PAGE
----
This wonderful barred spiral galaxy presents a fantastic face on orientation. It was originally thought to be a member of the Dorada Group, but its membership has been rescinded. Scanning across NGC 1672 it is possible to identify many starburst regions with red/pink hues. Incredible dust lanes extend away from the nucleus following the inner edges of spiral arms. Many clusters of hot young blue stars can be identified along the arms as well.
This galaxy is definitely an individual with its flamboyant broad arms and pale blue colouring. As you look towards the core, many dark lines and features are visible. It’s amazing that even a modest instrument of 250mm can resolve structures within a galaxy some 60 million years distant. It has an apparent size of 6.6 X 5.5 arcmin, and a brightness of magnitude 10.3.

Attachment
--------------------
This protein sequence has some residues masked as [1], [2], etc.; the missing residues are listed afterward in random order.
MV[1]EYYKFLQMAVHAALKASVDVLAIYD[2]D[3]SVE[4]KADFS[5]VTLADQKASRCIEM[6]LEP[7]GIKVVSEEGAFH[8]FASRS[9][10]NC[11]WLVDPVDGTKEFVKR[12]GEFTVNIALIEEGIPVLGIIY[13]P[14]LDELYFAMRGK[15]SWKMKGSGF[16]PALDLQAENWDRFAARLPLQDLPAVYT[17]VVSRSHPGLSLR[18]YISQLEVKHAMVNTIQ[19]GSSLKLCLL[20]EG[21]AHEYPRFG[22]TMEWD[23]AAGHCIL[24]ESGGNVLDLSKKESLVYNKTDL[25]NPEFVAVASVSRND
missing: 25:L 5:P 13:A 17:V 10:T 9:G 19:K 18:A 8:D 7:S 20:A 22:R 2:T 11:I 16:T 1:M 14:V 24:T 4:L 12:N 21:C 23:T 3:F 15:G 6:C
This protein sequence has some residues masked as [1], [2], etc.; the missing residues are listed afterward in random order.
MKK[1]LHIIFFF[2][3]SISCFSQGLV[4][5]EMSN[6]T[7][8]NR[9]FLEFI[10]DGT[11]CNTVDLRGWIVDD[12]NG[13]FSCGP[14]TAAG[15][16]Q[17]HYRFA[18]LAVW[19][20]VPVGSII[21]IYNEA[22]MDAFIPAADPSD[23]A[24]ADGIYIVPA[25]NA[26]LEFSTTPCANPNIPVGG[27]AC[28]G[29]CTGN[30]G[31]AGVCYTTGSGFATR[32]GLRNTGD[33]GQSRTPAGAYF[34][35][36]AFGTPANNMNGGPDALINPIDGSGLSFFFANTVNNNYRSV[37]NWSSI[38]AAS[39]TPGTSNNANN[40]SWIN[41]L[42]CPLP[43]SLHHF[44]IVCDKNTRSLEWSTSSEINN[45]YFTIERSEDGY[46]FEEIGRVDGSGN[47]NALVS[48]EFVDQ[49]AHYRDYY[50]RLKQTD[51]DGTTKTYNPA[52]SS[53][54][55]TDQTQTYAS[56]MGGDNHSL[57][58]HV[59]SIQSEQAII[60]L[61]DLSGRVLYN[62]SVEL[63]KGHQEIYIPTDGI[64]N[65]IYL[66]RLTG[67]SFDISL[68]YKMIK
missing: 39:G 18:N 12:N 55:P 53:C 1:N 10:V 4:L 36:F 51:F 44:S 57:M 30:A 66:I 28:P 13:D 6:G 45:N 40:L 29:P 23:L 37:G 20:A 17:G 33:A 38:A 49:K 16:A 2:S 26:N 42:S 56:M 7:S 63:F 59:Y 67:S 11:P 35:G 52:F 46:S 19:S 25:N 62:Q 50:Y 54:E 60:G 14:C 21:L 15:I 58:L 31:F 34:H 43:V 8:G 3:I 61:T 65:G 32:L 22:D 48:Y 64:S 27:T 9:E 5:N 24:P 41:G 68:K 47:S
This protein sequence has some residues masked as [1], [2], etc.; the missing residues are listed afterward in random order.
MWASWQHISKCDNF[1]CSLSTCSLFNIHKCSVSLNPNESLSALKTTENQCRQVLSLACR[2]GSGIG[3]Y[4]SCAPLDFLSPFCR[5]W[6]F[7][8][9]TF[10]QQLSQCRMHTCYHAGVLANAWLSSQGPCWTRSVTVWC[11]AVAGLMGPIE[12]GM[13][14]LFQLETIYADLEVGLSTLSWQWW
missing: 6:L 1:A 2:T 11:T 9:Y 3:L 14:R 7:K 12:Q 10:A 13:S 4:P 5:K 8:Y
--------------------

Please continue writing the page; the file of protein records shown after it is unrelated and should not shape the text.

NGC 1672 is also classified as a Seyfert galaxy. They are a subset of galaxies with active nuclei. Accretion of matter onto supermassive black holes creates incredible energy outputs and can outshine their host galaxies at times.
This image was created using Lum, Red, Green, Blue, and Ha filters.
- 10 Inch RCOS fl 9.1
- Astro Physics AP-900 Mount
- SBIG STL 11000m
- FLI Filter Wheel
- Astrodon Lum, Red, Green, Blue Filters
- Baader Planetarium H-alpha 7nm Narrowband-Filter
- 37 X 900 Bin 1X1 Lum
- 16 X 450 Bin 2X2 Red
- 16 X 450 Bin 2X2 Green
- 16 X 450 Bin 2X2 Blue
- 12 X 900 Bin 1X1 Ha
Total time: 18.25 hours
Australia, Central Victoria
Edited by Terry R, 14 March 2019 - 05:01 AM.